Barakat Contemporary will present The invisible enemy should not exist (Northwest Palace of Kalhu, Room F, Southeast Entrance; Room S, Southwest Entrance), the first solo exhibition in Korea of Iraqi-American artist Michael Rakowitz (b. 1973), from May 10 to July 30.
The artist’s work reached a turning point after the Iraq War in 2003, and this exhibition presents a selection of his major works from the two decades since then. The exhibition’s title, ‘The invisible enemy should not exist,’ is a series of works that the artist has been working on since 2007, reviving artifacts looted from the Iraqi National Museum after the Iraq War.
The exhibition’s eponymous work, <The Invisible Enemy Must Not Exist (Northwest Palace, Calhoun, Room F, Southeast Entrance; Room S, Southwest Entrance)>, is installed by the artist throughout the first floor of the exhibition and is open to the public for the first time, pointing to the exact location of the looted palace spaces that the artist and his team recreated. The work is created using the ‘Papier-mâché’ technique on the walls, utilizing Arabic-English newspapers and food packaging found in the neighborhood.
The exhibition also includes works that recreate and reclaim Iraq’s Mesopotamian cultural heritage that was looted or lost during the war, as well as the family’s displacement from Iraq to the United States. The exhibition listens to the stories of all the things that have been pushed aside by force and disappeared along with people and proposes tangible healing from invisible trauma.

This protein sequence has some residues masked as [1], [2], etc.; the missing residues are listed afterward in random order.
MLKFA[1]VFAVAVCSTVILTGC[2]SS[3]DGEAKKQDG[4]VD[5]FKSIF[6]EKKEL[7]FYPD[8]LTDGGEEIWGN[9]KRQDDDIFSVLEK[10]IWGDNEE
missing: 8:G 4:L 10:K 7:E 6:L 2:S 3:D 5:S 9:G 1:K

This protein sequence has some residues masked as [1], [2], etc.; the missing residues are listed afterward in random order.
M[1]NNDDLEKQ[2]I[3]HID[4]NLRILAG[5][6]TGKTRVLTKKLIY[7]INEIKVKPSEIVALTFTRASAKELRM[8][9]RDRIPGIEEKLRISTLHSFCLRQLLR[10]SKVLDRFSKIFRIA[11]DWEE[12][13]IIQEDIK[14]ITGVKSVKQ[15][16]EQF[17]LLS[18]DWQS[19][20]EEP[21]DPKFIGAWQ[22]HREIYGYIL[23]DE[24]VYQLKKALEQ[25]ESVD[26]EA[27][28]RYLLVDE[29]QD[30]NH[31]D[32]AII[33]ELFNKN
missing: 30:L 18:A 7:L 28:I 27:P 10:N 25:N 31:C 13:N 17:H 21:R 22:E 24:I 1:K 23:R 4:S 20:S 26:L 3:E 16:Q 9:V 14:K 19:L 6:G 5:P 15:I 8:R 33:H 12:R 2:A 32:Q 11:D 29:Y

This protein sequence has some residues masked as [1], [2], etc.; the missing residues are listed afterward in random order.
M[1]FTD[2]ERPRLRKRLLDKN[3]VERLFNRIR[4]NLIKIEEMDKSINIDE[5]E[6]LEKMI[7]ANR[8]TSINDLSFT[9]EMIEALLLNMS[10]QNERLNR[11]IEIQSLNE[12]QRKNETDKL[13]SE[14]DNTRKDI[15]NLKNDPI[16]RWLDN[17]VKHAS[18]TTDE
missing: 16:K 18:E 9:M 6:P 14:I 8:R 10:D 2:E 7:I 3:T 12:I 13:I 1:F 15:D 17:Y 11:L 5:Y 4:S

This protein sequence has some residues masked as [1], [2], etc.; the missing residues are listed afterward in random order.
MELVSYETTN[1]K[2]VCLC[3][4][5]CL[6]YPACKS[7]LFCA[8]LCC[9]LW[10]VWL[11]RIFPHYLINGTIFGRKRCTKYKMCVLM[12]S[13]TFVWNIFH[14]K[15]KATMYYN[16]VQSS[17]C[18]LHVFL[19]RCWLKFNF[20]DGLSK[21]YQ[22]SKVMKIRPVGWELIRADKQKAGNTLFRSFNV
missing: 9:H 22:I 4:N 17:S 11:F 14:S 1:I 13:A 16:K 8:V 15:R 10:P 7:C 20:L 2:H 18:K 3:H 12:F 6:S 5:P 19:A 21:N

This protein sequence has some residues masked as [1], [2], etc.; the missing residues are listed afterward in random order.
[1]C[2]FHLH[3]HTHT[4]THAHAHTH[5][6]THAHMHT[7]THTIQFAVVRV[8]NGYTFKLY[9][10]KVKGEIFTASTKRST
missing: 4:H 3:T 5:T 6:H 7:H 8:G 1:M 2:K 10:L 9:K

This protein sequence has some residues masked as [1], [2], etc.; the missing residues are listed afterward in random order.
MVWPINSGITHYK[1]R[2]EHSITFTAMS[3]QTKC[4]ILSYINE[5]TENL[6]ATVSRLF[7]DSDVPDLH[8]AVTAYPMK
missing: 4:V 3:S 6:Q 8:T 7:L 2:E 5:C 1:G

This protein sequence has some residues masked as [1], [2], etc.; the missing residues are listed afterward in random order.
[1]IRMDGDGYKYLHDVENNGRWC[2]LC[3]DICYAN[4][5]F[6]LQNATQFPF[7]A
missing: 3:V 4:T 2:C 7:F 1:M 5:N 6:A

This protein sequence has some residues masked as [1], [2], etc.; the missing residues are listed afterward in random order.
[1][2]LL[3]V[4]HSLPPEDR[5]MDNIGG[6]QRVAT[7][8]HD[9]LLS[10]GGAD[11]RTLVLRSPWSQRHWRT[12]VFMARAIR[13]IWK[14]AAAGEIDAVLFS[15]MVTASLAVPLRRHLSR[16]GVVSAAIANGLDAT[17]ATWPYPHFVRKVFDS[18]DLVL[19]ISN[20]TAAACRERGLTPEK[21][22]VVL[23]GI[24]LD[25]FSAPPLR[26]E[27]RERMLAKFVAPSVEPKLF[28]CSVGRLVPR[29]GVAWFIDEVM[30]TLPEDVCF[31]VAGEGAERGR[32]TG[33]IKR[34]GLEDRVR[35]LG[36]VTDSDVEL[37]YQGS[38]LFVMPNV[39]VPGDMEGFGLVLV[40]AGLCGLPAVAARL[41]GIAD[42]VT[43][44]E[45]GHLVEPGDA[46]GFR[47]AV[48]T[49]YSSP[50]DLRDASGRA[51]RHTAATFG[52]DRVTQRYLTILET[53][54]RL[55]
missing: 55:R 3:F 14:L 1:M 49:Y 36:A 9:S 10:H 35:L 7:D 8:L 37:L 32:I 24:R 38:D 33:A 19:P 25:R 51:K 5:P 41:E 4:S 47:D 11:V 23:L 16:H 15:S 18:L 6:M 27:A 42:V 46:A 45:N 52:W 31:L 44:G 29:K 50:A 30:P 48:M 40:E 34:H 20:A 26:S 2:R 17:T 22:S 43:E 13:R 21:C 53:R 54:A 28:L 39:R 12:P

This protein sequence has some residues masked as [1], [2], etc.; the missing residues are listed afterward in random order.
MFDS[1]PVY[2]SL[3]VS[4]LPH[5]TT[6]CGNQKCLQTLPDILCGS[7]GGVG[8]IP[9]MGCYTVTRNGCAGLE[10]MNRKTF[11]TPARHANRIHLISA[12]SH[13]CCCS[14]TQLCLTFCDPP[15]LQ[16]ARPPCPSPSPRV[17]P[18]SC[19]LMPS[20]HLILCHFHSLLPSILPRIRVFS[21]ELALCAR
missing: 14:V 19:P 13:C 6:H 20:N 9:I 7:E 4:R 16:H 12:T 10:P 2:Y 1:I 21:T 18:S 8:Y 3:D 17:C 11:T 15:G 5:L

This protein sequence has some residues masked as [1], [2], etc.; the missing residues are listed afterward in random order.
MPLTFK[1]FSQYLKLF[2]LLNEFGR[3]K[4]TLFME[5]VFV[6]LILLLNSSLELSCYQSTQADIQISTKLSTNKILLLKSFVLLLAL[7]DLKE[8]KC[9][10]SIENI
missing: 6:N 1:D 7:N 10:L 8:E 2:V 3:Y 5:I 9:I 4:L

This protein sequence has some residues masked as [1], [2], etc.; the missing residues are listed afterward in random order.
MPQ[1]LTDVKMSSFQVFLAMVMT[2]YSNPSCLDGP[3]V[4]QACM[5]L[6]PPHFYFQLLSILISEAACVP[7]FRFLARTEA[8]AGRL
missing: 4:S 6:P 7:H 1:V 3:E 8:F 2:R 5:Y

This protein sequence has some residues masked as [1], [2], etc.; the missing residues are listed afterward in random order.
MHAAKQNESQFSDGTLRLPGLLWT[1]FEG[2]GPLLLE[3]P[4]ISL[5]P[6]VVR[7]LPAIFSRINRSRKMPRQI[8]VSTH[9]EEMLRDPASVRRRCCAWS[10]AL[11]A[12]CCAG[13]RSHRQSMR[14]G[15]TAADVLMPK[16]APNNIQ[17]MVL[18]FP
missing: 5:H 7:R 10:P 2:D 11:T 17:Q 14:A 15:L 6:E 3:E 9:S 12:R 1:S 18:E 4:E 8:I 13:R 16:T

Tang Contemporary Art Center Seoul will present The Shepherd’s Touch, a solo exhibition by Wu Wei (b.1981), from April 28 to June 3. It will be the artist’s second solo exhibition in Korea and will feature more than 40 works, including new works.
The exhibition will feature artist’s signature series ‘Paper-fur’ and his new series ‘Cut and Substitute,’ which offers a new perspective on the image and history of Western painting. ‘Paper-fur’ is a series of works in which paper is cut to resemble animal fur. From a distance, they appear to be sculptural representations of animal fur, but on closer inspection, they are labor-intensive works made of very thin paper. Through these works, the artist revisits the primitive thinking and violence of our ancestors.
The series ‘Cut and Substitute’ takes classical Western paintings and makes them three-dimensional, cutting the surface into various shapes. The cuts reveal various layers of form and color. Through this act, the artist transforms the sacred flatness of classical paintings into an installation and reorganizes it into a visual and tactile field, challenging the visual dictatorship of Western art history.
China-based artist Wu Wei (b.1981) explores the relationship between humanity and savagery, civilization and nature, domestication and wildness, and finds new sensations and possibilities in materials and space. The “Godly creatures” represented by beastly patterns and vividly colored paper fur appear in partial or completely different compositions, suggesting new meanings through pure and abstract formal elements.